One of the reasons that I like to fly on United Airlines is because, more often than not, it is possible, on channel nine, to listen in on the communication between the cockpit and air traffic control. I am struck by the precision and care which mark these verbal exchanges. As a matter of course, the pilot repeats the instructions he has received so that there can be absolute clarity concerning the flight path, speed and altitude. When the controller tells the pilot to ‘descend and maintain 9,000 feet,’ can you imagine if the pilot replied, ‘What do you mean by 9,000 feet?’ And then the pilot and the controller debated the question of an objective standard of measurement. Imagine them agreeing to disagree and feeling comfortable with the notion that as long as they were both sincere in their convictions. All the sincerity in the world will be unable to prevent a catastrophe if the standard of measurement is wrong. At a far more mundane level, every child who has failed to gain access to a roller coaster ride on account of the height restriction, can testify to the futility of arguing with the attendant along the lines, ‘Well, according to your chart I may not be 48 inches, but to me 42 is equal to 48 and I am very sincere.’ Now, no one who is thinking properly is going to accept for one minute that the child is anything other than sincerely wrong. The inherent logic in this is recognised in architectural drawings, civil engineering, neuro-surgery and generally across the board. That is until we come to the question of religion and particularly to the exclusive claims of Christianity.
I can remember in the seventies being involved in fairly fierce debates over the truthfulness of the claims of Christianity. Now, however, it is customary for there to be little debate, if any, and for the conversation to end with the parting shot, ‘Well, I don’t doubt your sincerity and after all, that’s all that matters.’ The crux issue, then, in light of this prevailing notion, and with so many different religious ideas floating around, is learning how to make the claim that Christianity is true and, in doing so, to explode this myth. It is important to note that the Christian message has always challenged the rival religious and intellectual convictions of a pluralist world. In the Old Testament, God’s people were at their best when unashamedly proclaiming that they were right, where others were wrong. The same is true for the church in the New Testament whether confronting the idols of Athens or the religious smorgasbord of Corinth. And so for us to face the challenge that comes from new age mysticism, eastern religions and cults like scientology and Mormonism, is not unique. But there remains this peculiar danger of embracing this sincerity myth. The multicultural agenda demands that religions do not make exclusive truth claims. Furthermore, the liberal political agenda dictates that all religions should be treated on an equal footing. It is right that religions other than our own should be granted respect, but to treat them as equally valid is to reveal the extent to which we have bought the myth. My sincerity cannot be taken as a guarantee of the truth. My good Jewish friends believe that Jesus was not the Messiah, I believe He is. We cannot both be right. Hindus believe that God was incarnated many times. As Christians we believe that this happened only once and in the person of the Lord Jesus Christ. We cannot both be right.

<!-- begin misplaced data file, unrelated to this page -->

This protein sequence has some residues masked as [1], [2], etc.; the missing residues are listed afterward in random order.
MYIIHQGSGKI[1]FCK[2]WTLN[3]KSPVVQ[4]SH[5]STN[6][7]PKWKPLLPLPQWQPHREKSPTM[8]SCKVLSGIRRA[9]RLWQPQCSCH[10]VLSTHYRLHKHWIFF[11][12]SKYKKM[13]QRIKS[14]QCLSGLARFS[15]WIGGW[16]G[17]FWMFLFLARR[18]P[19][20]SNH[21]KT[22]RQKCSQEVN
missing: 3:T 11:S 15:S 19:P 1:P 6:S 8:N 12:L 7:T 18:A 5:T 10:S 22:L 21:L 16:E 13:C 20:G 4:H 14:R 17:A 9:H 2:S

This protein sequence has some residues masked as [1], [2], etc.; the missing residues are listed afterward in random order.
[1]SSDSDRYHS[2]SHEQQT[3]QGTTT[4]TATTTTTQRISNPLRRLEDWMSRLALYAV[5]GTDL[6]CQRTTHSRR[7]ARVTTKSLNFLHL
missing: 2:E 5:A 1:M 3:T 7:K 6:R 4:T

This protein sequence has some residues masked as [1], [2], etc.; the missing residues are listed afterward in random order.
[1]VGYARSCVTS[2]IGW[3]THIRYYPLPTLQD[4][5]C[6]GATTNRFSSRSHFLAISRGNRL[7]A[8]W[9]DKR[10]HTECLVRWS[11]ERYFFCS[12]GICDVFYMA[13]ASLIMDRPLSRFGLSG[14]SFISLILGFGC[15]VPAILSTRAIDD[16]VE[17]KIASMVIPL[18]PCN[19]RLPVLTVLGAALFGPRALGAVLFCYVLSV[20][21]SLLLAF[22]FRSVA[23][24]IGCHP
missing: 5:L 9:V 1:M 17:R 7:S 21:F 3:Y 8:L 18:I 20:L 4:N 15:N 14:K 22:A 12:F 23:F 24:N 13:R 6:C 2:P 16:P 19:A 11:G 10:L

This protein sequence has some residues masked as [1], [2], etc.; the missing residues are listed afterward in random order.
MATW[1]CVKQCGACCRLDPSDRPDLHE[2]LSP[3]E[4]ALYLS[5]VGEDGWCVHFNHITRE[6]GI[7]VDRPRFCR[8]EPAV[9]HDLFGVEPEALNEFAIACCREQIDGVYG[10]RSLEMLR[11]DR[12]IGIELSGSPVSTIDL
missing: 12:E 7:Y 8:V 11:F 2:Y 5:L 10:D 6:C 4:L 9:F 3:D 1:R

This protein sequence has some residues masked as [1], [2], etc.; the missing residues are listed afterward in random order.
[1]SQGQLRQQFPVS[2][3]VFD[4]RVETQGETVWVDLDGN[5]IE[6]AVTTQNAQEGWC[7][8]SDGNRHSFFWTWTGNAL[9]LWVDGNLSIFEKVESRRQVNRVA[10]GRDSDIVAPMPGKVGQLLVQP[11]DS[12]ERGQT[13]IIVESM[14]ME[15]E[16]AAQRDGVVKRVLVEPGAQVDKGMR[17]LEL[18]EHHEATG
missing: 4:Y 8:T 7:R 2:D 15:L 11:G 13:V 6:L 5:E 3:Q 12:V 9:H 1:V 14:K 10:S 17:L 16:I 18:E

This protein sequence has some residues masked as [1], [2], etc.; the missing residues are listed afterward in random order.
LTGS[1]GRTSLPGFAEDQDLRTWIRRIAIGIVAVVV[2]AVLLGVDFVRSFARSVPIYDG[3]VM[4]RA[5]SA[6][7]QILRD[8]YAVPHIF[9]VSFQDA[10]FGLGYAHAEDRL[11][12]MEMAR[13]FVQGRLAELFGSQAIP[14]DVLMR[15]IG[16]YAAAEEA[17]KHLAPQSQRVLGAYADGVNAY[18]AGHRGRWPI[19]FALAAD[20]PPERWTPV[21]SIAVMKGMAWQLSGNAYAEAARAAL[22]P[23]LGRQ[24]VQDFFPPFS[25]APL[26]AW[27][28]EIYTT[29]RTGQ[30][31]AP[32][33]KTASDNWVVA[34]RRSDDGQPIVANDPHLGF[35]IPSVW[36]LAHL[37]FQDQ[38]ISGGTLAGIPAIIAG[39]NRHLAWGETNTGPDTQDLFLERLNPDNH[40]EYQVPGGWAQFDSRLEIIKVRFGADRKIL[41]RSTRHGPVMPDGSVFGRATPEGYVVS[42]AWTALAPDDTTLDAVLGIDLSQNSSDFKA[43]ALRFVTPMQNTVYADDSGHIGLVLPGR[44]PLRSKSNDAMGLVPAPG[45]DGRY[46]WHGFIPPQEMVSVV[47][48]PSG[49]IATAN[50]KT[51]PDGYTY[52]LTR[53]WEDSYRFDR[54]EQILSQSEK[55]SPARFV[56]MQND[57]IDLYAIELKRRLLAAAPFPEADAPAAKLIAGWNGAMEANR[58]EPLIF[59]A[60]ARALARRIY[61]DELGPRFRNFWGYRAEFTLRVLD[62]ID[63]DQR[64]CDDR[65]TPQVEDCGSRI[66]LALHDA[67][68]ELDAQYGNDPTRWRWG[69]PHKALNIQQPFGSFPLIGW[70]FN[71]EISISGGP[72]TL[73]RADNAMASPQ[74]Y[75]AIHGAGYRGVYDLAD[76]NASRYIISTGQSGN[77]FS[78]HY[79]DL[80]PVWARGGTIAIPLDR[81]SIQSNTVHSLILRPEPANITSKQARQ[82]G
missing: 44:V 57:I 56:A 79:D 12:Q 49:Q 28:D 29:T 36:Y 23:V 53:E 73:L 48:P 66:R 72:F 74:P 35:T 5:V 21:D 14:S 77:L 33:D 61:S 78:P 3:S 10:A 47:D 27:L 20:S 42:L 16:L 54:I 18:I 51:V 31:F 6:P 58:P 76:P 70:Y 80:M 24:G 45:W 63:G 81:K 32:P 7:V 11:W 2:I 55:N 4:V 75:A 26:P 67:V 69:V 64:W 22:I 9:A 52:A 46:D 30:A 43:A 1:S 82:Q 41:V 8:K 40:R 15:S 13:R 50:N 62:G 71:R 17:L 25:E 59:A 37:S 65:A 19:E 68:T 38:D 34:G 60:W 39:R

The pulpit and the pew